Advocate. Inform. Empower

Most people do not know when fertility declines

Almost eight in 10 adults do not know the age at which fertility begins to decline, a new survey has found.

According to the findings, 79% of people are unaware when fertility starts to decline, with 41% believing it starts to decline at the age of 35. However, it actually begins to decline at the age of 30.

A recent Eurostat survey found that first-time mothers in Ireland are among the oldest in Europe, with 52% aged between 30 and 39. Respondents to this latest survey were asked why they believed people were waiting longer to have children.

Some 46% of women said that waiting for the right partner was the main reason for delaying starting a family, compared to just 29% of men. At least one in three men (37%) said financial concerns were the main reason for delaying children.

The survey involved 710 adults aged between 25 and 44 and was carried out on behalf of My Fertility Check, a self-referral fertility assessment service.

According to its head of clinical services, Mary McAuliffe, the proportion of people who are misinformed about fertility decline ‘is of concern’.

“I see so many women and couples attending for fertility treatment and IVF who are surprised that it has proven so difficult to have a baby naturally. A substantial portion of adults think fertility declines at a much later age than it does in reality.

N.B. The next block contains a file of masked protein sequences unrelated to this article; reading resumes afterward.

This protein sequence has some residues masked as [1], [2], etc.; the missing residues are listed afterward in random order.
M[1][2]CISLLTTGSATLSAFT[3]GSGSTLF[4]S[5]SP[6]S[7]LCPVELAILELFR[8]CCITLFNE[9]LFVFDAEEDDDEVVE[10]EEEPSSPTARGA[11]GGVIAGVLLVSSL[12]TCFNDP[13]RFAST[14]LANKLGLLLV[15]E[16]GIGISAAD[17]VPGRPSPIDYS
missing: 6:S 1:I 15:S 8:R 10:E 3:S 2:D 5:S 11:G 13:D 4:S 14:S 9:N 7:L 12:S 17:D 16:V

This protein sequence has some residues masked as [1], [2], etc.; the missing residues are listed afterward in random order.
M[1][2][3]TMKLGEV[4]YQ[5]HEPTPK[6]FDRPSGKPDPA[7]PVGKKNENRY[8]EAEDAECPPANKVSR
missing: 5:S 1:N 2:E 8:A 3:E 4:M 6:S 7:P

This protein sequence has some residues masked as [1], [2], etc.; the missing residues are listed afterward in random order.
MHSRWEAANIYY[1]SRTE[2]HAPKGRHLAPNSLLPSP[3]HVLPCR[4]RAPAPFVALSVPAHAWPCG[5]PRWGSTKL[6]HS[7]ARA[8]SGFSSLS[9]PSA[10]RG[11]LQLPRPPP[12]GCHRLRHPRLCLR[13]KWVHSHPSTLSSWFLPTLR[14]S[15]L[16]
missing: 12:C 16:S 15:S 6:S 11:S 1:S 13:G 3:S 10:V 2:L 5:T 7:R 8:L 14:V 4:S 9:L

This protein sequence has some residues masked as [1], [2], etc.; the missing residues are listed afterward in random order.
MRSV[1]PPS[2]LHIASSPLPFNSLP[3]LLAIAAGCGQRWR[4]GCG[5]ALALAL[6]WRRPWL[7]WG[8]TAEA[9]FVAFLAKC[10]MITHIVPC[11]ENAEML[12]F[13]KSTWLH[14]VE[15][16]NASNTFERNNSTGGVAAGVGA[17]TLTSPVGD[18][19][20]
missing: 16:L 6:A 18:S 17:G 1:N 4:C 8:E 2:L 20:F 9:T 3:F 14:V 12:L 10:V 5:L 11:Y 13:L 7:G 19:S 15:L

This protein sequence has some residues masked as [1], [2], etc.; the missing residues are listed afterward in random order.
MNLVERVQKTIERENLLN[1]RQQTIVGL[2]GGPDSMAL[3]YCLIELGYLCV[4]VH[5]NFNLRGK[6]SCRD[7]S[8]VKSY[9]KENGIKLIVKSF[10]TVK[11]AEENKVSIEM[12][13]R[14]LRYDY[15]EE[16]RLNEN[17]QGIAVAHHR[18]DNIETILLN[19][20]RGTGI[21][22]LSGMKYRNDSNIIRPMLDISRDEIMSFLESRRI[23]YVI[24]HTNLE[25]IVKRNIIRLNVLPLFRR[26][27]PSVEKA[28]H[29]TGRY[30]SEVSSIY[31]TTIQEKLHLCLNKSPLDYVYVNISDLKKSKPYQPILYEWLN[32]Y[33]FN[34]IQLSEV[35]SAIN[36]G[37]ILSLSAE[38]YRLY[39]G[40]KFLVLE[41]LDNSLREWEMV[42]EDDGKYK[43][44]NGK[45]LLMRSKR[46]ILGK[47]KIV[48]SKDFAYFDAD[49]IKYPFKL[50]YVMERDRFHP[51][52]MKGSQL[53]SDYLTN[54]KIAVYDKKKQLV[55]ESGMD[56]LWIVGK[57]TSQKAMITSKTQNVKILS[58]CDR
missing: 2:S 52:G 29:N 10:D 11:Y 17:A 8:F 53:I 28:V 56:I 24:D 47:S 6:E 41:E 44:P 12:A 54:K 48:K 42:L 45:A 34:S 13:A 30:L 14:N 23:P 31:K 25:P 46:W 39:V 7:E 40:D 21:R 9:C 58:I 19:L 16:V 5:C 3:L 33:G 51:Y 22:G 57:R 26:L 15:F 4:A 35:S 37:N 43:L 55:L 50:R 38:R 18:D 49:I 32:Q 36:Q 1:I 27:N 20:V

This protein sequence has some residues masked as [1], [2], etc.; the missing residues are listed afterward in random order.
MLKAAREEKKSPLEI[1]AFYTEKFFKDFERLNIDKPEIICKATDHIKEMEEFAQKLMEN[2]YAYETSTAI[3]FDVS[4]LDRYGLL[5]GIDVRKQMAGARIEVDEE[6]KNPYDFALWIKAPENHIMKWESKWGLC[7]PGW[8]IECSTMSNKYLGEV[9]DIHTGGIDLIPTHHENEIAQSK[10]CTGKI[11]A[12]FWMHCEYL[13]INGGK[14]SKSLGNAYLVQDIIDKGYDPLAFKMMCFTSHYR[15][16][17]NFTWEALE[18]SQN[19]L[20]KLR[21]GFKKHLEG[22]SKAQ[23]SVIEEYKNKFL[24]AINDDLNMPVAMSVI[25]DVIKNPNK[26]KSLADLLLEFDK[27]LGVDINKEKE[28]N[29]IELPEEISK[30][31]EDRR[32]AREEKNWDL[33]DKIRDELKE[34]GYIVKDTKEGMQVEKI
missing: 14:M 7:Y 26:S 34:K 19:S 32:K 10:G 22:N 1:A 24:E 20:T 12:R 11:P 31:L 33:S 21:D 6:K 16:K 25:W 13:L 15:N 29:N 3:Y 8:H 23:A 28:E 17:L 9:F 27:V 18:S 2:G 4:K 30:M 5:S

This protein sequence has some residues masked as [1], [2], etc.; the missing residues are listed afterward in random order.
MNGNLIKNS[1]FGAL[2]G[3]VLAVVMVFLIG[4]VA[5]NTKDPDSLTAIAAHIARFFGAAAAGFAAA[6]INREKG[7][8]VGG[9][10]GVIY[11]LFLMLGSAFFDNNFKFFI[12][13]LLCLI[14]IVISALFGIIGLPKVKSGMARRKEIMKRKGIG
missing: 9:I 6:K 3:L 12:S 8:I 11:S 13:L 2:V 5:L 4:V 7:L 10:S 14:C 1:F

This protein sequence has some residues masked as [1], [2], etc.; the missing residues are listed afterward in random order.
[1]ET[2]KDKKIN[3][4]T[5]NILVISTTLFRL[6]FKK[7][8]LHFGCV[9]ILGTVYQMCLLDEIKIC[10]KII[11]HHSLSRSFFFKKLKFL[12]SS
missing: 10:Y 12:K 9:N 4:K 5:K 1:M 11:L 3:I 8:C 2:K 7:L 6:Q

“The results really highlight the need for a nationwide, State-funded education campaign on fertility and reproductive health, particularly targeting students at third level. Young people need to be educated on the lifestyle choices that can affect their fertility, in particular, age, smoking, alcohol and health issues such as sexually transmitted diseases,” she commented.

She added that young people ‘are too optimistic about their chances of conceiving spontaneously after 35′ and they tend to overestimate the effectiveness of IVF, ‘in part due to the number of celebrities giving birth in their 40s and also due to miracle stories in the media’.

By: Deborah Condon

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